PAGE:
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From the place of many trees - Introduction to Guatemala coffee

August 30, 2009

... That is Quauhtlemallan, a "nahuatl" word the Toltecas used to use to name Guatemala. It is not just a nice name. One visit is enough for you to see the luxurious vegetation that covers the highest picks of Central America and 33 majestic volcanoes. In such a mystic small place, almost the same size as the state of Tennessee, not only the Mayans built one of the most outstanding civilizations of the Americas, but also Jesuit priests thought this would be nice microclimate for ornamental coffee plants.

Guatemala vegetation - Quauhtlemallan

By 1859, Guatemala did its first coffee export of 383 bags of 60 kilos. Cochineal and indigo were important export products, but because of the invention of synthetic dye, coffee started to become a promising substitute product.  The first places where coffee was produced was the central zone (Guatemala municipalities) and then it started to expand to other cities as Antigua. By the end of the 1800, coffee had become an important agricultural product.  All the harvest was exported and less coffee was available for locals.

Why are Guatemalan coffees so special?  Altitude, microclimate and varieties combined to produce one of the fines coffee origins in the world.  Coffee is grown from 900 mts. to 2,000 MASL, creating 5 different types of coffee: Prime, extra prime, semi hard, hard and strictly hard bean.  The higher the altitude, the more intense and pronounced characteristics you can taste in the cup.  Varieties, you can find tall growing plants like  Bourbon, Maragogype, Typica, that some cuppers tend to describe with more elegant and fine cup characteristics, but lower production. Shorter plants like Caturra and Catuai, with higher production yields and very good attributes and characteristics. And others like Pacamara with very exotic characteristics but very rarely produced, Pache which is a natural mutation of Typica found in a farm of Santa Rosa, located in South-East of Guatemala, Catimor and very little Robusta.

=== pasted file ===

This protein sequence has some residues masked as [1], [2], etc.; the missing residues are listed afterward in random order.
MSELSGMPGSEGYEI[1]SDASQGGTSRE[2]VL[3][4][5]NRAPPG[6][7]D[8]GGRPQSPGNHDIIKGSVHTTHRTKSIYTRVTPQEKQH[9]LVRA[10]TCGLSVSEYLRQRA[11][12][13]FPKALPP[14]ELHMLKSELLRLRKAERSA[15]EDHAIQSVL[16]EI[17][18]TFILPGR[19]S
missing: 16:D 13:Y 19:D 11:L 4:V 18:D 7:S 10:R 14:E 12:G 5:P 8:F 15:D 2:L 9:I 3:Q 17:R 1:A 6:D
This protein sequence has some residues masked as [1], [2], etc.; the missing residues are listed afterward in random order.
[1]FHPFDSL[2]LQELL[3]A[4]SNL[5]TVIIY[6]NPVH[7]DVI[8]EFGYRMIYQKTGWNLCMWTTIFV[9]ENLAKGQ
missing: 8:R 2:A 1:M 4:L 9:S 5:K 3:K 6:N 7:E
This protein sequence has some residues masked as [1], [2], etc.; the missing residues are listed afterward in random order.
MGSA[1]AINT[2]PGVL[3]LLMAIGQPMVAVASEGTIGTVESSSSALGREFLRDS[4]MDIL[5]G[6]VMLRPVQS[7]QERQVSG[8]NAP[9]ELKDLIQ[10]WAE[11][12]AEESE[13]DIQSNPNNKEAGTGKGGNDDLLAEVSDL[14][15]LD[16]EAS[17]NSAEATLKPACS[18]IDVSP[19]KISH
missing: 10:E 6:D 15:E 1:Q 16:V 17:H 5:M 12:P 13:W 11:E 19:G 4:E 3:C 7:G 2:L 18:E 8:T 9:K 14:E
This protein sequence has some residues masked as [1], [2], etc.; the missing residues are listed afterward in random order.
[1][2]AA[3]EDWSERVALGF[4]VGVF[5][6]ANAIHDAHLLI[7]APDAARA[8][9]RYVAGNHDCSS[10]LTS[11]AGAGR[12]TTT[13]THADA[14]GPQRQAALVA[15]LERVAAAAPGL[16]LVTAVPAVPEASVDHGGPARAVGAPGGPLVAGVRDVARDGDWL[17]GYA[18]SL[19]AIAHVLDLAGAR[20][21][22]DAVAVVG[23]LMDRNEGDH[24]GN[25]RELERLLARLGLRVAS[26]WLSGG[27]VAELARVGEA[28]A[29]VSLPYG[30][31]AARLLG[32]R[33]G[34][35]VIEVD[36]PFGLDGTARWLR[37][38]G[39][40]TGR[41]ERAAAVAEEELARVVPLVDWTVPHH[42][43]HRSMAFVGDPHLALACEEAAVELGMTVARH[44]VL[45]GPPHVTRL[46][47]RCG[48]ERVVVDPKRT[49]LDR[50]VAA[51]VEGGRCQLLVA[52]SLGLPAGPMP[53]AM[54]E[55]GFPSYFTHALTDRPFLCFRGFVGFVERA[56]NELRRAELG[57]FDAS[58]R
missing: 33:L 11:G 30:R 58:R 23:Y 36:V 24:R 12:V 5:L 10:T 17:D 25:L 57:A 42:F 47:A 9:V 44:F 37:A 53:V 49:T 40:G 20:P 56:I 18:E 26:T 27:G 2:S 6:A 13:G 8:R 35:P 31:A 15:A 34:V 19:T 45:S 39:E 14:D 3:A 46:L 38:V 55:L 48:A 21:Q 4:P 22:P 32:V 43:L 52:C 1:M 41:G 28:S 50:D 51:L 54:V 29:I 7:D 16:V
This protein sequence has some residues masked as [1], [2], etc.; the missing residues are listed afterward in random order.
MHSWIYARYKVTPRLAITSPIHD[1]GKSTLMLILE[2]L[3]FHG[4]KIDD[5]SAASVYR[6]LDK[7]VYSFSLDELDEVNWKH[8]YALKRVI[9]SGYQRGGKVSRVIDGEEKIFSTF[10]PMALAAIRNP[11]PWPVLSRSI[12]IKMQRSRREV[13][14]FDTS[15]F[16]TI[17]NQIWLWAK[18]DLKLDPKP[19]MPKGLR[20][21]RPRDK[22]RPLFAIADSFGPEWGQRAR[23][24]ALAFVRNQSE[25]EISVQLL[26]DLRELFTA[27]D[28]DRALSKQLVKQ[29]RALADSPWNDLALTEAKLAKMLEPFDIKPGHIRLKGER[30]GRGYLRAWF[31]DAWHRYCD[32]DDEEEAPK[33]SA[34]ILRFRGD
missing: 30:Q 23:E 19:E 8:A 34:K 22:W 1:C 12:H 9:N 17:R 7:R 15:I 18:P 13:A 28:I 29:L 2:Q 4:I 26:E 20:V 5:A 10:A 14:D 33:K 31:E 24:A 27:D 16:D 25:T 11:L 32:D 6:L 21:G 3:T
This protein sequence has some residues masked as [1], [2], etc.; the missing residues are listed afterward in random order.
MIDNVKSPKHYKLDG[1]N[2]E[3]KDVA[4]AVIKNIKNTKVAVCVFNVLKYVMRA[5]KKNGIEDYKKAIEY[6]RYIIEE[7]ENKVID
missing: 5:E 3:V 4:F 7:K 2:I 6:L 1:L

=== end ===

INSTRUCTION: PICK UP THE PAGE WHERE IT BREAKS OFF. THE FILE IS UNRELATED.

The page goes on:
Why are Guatemalan coffees so special?  Altitude, microclimate and varieties

Microclimate is key to produce great coffee.  Guatemala has as many microclimates as departments it has. Rainforests, plateaus, valleys, mountains and picks are just some of them that live next to each other or separated just by a hill. Relative humidity vary between 65% to 80% with annual rainfall patterns between 1200 to 1800 mm. Soil is enrich with volcanic nutrients, some of them with the perfect balance of clay, limestone and sand.

Guatemala produces now about 3.75 millions bags of 69 kilos, the highest in Central America. 99% of it is from the specie Coffea Arabica.  They use the wet process to remove the mucilage of the bean.  Almost all farms have their own wet mill, which helps guarantee traceability and quality.  Those farms of small coffee growers that can’t afford to have their own wet mill, they deliver to cooperatives that manage the wet mill for all their members.<

If you have chosen your perfect cup and it happens to be from Guatemala, its not just mere coincidence. It is nature, history, tradition and passion that has combine over time to delight your discerning palate.  Enjoy it!

(Pictures by Antonio Arreaga) 






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